Also, he must use an encyclopedia of all monsters to accomplish his quest. We're not even making this up. I haven't read it, I'll admit, but from my attempts at WOTC's most recent Dark Sun series, my hopes aren't that high. I mean, I know it's a kid's book, but Monster Slayer seems like kind of a lazy title. I'm going on vacation next week, so I'm going to give it a shot, at least. I'll let you know, if I can manage to pry myself away from A Dance with Dragons, which came out today (finally!)

Also, the artist would like to add the following:
  • This comic was brought to you by Berserk
  • A fucked up comic for a fucked up mind
  • I would like to formally apologize to Miura for today's comic.
So, there's that, too.

Wednesday, May 18, 2011


Everyone loves the party healer. They rescue players from the brink, that cherished characters
may fight another day. Players invest hours into their characters, and when they die, it is a huge loss.

Most of the time. Sometimes players recognize that they've screwed up their build, or that the party requires a different skill set, or that they are merely bored and want to do something else. At that point, the healer is the enemy.

In a game like 4th Ed D&D, there are roles that are necessary for the success of the party. A party needs a tank and a healer, at least (in my experience). To lose one is to lose the functional ability of the party as a whole.

So, on some level, you have to wonder about the clerics motivations when he heals you. Does he really want your character back? Does he value the tactical options that your character brings? Or does he just want a fighter in front to take the hits instead of him? After all, he loves his cleric as much as you love your proposed rogue.

Wednesday, May 11, 2011


One of the more amusing peculiarities in both Dragon Age games is how no one reacts to a group of warriors, covered head to toe in clearly fresh blood, when they walk into a shop. It's an entirely different mentality than one would expect. I mean, I suppose it's a cultural difference stemming from the fact that in the Dragon Age universe, the average house cat contains enough blood to repaint the Sistine Chapel. Maybe dripping in fresh blood is the height of fashion on Thedas, but part of me is still kind of upset that I don't receive an intimidation bonus for using blood as warpaint. Next time I'll be sure to make an entrails necklace and see if that helps.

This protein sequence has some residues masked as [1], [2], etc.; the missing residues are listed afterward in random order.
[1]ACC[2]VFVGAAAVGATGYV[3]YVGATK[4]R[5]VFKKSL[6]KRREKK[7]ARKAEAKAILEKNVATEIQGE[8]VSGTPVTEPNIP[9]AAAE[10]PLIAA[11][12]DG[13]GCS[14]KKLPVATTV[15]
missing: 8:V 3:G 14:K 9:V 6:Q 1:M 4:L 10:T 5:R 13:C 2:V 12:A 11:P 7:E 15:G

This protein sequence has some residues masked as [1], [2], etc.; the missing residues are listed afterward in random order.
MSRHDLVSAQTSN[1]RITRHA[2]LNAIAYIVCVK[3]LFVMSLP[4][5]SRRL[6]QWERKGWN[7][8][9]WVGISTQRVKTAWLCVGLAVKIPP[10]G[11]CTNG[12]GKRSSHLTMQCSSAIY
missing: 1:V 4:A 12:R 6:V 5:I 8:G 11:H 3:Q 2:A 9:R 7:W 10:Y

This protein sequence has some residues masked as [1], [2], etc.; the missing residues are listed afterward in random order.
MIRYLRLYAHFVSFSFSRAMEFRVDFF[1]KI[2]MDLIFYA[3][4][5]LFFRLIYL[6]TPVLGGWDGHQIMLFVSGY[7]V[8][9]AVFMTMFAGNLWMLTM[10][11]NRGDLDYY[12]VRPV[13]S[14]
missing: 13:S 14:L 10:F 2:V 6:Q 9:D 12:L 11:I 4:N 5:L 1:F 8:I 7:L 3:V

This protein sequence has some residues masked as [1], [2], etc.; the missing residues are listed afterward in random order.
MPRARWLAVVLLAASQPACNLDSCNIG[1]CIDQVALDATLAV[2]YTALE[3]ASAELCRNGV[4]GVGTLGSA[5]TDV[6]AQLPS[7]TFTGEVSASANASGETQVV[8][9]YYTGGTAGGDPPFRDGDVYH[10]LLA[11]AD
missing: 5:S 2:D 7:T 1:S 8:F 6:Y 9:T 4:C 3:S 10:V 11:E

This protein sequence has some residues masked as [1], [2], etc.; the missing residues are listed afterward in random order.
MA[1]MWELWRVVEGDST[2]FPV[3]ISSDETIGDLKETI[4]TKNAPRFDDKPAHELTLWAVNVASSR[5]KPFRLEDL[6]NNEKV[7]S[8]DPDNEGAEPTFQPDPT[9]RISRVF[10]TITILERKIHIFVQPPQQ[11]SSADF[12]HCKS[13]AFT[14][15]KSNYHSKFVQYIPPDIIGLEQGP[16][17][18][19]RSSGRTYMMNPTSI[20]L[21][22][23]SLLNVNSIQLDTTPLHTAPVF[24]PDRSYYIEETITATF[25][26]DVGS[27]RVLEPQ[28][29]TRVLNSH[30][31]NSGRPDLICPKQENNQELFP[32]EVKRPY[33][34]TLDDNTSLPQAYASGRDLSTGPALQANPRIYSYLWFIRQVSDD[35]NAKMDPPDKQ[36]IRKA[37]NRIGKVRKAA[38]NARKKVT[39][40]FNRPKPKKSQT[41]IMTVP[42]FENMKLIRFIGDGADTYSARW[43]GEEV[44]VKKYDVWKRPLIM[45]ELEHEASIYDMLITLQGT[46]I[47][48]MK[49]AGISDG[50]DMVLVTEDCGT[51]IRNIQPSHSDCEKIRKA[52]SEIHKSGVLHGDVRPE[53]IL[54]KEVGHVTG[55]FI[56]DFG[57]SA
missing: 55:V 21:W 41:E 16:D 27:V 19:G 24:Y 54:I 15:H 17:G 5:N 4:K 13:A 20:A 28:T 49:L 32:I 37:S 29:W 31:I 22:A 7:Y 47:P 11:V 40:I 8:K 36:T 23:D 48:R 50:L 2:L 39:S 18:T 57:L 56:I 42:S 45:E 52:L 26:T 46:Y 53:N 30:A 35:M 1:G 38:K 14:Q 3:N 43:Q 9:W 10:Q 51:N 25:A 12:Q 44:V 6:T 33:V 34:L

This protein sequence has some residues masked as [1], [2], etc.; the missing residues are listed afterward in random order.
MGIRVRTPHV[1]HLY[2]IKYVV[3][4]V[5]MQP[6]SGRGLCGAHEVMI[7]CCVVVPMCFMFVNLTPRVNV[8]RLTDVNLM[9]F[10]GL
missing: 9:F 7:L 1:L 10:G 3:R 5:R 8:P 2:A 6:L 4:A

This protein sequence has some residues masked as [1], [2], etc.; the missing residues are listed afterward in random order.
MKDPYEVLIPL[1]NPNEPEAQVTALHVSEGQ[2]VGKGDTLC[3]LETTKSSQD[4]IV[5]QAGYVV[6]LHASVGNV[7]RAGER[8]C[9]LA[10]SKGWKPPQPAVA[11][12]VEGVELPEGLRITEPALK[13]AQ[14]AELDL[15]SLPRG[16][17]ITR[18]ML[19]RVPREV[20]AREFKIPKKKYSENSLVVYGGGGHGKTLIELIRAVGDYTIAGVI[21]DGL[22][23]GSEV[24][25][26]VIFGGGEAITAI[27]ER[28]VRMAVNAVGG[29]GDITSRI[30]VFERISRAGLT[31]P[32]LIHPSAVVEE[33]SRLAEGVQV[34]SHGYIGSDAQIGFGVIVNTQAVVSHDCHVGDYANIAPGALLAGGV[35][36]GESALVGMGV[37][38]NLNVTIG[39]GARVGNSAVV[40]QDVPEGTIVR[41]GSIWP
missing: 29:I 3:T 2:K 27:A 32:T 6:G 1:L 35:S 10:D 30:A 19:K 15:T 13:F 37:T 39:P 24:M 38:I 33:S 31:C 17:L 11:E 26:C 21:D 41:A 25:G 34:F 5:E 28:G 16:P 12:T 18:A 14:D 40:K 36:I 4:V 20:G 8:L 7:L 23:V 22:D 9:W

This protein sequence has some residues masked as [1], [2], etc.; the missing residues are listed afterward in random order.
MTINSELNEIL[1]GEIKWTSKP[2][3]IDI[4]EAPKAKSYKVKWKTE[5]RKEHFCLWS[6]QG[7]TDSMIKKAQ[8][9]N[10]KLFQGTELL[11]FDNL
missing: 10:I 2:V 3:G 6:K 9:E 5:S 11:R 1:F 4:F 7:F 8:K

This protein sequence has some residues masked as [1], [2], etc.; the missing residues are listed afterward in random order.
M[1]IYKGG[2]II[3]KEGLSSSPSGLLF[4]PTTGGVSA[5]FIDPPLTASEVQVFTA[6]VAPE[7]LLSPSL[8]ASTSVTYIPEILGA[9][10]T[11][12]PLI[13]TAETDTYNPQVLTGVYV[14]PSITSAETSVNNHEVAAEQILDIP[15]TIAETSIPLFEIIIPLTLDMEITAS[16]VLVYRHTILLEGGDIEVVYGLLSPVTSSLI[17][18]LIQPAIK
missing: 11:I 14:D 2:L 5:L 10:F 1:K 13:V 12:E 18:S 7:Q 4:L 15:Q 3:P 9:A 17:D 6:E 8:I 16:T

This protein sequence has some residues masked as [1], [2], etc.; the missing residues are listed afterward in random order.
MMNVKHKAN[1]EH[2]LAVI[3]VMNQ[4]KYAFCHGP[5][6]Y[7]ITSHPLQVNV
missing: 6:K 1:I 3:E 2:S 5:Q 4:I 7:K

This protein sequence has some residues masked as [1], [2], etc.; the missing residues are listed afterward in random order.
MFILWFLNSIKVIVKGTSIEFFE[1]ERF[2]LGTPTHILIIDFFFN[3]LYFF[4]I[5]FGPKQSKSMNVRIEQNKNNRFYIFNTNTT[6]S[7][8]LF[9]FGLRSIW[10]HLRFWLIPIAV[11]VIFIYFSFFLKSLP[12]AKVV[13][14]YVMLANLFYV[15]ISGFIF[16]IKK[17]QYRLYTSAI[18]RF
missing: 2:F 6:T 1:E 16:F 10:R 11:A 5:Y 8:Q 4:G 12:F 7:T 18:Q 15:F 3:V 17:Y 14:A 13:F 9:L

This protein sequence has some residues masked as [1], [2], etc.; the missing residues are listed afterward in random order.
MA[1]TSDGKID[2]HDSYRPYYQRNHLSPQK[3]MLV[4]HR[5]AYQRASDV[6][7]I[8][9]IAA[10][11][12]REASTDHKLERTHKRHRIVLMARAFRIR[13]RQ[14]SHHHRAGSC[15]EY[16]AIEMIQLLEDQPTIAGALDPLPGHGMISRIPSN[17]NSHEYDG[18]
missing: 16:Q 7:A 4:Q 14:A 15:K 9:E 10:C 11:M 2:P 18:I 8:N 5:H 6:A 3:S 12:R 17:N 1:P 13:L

In other news, Jared now has a tablet, which explains the slight change in the art style and why we can haz color. He felt it necessary to inform me of this by way of a drunken, poorly drawn email reading "Guess who got a tablet?" I guessed Jared. I was right. He also wished me to apologize for the lateness and explain that he sucks at photoshop, as well as give a shout out to his friend Chris in New York for help with this weeks comic.

Tuesday, March 22, 2011


I'm very big into preparing for undeath. I've got the training for virtually any type of transformation in that capacity, and this comic is only one example. Take zombies for incidence. My love of zombie narratives has given me excessive insight on how to be an ineffective zombie, an important bit of insight for anyone that wants to improve the odds for human survivors. It's in this vein that I continue to not exercise. I figure that the more my muscles atrophy in life, the slower and weaker I'll be as a zombie. Let's face it, statistically I'm unlikely to survive a zombie apocalypse. Really, we all are, because it's an effing apocalypse. Why not do your part to make it easier on those of us that are lucky and skilled enough to make it?